In Praise of Top-Down Leadership

What drives your school improvement efforts — evidence of best practice or the pursuit of universal buy-in? by Richard Dufour

I have noticed an interesting phenomenon when I work with educators on strategies to improve student achievement in their schools. They sometimes confide in me that the central office has issued a “top-down” mandate that all their schools must embrace and model certain key concepts and practices.

The term top-down is uttered with disdain, a pejorative phrase used in much the same way Rush Limbaugh would use “liberal,” and they expect me to be appalled at this affront to the autonomy of educators. After all, isn’t there ample evidence that top-down improvement doesn’t work? (Michael Fullan argues that in the fourth edition of The New Meaning of Educational Change.)

Isn’t it clear that improvement initiatives will not occur unless there is buy-in, a willingness of those engaged in the initiative to rally around it? Haven’t researchers warned that without this buy-in you will only generate resentful compliance that dooms the initiative to inevitable failure? Shouldn’t the people closest to the action, those at the school site, decide the direction of their schools?

Unkind Criticism
In the ongoing debate of the efficacy of top-down versus bottom-up strategies to improve school districts, top-down is clearly losing. Many district leaders are reluctant to champion improvement for fear of being labeled with the epithet “top-down leader,” the unkindest cut of all.

The glib advice given to superintendents and principals who actually hope to foster improvement is they must simply build widespread consensus for a concept or initiative before proceeding. But what happens when a well-intentioned leader does everything right in terms of engaging staff members in the consideration of a change initiative and makes a compelling case for moving forward, but the staff prefers the status quo?

Now add one more element to the scenario. The initiative unquestionably represents a clearly better way of operating than what currently is in place. Is the laissez-faire leadership of simply allowing people to do as they wish really the only alternative when collective inquiry, persuasion and attempts at building consensus fail to stir people to act in new ways?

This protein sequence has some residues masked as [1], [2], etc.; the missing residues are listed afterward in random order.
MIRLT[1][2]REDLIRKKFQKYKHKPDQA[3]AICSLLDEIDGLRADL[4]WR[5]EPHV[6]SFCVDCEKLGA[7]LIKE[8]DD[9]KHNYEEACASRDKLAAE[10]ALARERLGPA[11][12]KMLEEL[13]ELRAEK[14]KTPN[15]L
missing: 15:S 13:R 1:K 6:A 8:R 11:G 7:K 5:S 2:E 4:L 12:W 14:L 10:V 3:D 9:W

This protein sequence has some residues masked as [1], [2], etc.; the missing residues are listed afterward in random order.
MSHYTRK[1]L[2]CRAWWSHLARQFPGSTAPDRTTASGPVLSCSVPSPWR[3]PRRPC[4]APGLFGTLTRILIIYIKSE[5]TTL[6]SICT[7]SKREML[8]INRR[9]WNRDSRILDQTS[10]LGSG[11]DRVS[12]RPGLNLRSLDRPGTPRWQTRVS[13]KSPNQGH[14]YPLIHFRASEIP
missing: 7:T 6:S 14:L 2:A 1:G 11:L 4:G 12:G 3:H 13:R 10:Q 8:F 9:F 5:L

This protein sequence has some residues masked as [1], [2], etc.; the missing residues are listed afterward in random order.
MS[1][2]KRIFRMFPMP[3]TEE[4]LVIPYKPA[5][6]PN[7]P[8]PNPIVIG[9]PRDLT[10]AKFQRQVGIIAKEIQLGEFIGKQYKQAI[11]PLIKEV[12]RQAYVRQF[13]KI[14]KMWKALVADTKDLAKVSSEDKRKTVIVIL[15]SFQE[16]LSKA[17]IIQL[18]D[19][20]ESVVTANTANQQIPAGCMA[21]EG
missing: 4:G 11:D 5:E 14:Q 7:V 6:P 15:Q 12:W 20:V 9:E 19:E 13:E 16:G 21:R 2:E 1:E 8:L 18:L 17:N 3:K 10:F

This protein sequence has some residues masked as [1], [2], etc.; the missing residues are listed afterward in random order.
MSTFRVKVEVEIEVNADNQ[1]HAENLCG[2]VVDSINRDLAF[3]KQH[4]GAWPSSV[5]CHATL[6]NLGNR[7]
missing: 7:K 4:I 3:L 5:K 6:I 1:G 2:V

The tension regarding “who decides who decides” how (or even if) a school will be improved ignores a more central question: Does professional autonomy extend to the freedom to disregard what is widely considered best practice in one’s field?

Educators have danced around this question rather than addressing it, and their inattention to the issue has fostered an unhealthy and unrealistic sense of what constitutes professional autonomy. District leaders have contributed to this peculiar view of professionalism because they have allowed teachers and principals the discretion to ignore even the most widely recognized best practices of the profession.

Considerable evidence from Fullan, Philip Schlechty and Richard Elmore indicates that leaving the issue of school improvement to each school to resolve on its own does not result in more effective schools. In other words, the bottom-up approach to school improvement does not work. Conversely, there is considerable research, notably the Harvard PELP Project, to suggest that high-performing districts have coherent strategies for improvement that hold adults accountable for having an impact on student learning in a positive way.

Loose and Tight
Leaders who create schools and districts capable of sustained substantive improvement are not laissez-faire in their approach to education but rather are skillful in implementing the concept of simultaneous loose and tight leadership. The concept also has been referred to as “directed empowerment” (by Robert Waterman in The Renewal Factor: How the Best Get and Keep the Competitive Edge) or a “culture of discipline within an ethic of entrepreneurship” (by James Collins in Good to Great). This leadership approach fosters autonomy and creativity (loose) within a systematic framework that stipulates clear, non-discretionary priorities and parameters (tight).